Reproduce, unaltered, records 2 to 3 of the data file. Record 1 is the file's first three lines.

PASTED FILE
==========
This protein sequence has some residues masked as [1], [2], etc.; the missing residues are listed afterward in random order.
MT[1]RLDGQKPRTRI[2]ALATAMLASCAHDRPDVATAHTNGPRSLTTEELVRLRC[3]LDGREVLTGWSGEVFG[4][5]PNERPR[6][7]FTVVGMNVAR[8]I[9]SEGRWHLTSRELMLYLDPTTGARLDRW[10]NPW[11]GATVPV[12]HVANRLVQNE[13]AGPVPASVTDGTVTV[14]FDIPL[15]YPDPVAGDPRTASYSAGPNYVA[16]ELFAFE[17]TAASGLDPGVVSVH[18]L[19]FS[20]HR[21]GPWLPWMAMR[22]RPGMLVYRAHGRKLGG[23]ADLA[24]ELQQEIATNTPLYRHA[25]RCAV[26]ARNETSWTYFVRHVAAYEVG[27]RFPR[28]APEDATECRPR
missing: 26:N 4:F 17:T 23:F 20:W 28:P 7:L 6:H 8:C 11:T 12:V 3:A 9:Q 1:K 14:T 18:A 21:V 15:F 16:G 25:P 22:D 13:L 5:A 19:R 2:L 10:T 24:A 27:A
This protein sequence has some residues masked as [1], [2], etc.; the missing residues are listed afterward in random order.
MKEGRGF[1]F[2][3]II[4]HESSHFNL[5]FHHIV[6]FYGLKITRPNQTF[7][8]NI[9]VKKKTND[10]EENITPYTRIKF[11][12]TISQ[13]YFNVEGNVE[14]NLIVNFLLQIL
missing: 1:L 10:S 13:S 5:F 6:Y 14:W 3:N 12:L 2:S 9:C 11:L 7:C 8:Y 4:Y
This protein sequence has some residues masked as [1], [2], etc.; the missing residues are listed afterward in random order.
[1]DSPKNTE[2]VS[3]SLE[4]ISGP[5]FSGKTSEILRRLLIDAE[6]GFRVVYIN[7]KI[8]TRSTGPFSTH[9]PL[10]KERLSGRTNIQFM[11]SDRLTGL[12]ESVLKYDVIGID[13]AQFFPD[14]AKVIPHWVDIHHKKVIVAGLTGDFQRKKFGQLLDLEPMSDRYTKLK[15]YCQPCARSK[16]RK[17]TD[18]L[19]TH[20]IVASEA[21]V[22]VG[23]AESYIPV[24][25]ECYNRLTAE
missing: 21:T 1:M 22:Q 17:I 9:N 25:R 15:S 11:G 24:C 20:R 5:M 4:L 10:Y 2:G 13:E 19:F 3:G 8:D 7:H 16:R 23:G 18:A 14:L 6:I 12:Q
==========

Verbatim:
This protein sequence has some residues masked as [1], [2], etc.; the missing residues are listed afterward in random order.
MKEGRGF[1]F[2][3]II[4]HESSHFNL[5]FHHIV[6]FYGLKITRPNQTF[7][8]NI[9]VKKKTND[10]EENITPYTRIKF[11][12]TISQ[13]YFNVEGNVE[14]NLIVNFLLQIL
missing: 1:L 10:S 13:S 5:F 6:Y 14:W 3:N 12:L 2:S 9:C 11:L 7:C 8:Y 4:Y
This protein sequence has some residues masked as [1], [2], etc.; the missing residues are listed afterward in random order.
[1]DSPKNTE[2]VS[3]SLE[4]ISGP[5]FSGKTSEILRRLLIDAE[6]GFRVVYIN[7]KI[8]TRSTGPFSTH[9]PL[10]KERLSGRTNIQFM[11]SDRLTGL[12]ESVLKYDVIGID[13]AQFFPD[14]AKVIPHWVDIHHKKVIVAGLTGDFQRKKFGQLLDLEPMSDRYTKLK[15]YCQPCARSK[16]RK[17]TD[18]L[19]TH[20]IVASEA[21]V[22]VG[23]AESYIPV[24][25]ECYNRLTAE
missing: 21:T 1:M 22:Q 17:I 9:N 25:R 15:S 11:G 24:C 20:R 5:M 4:L 10:Y 2:G 13:E 19:F 3:G 8:D 7:H 16:R 23:G 18:A 14:L 6:I 12:Q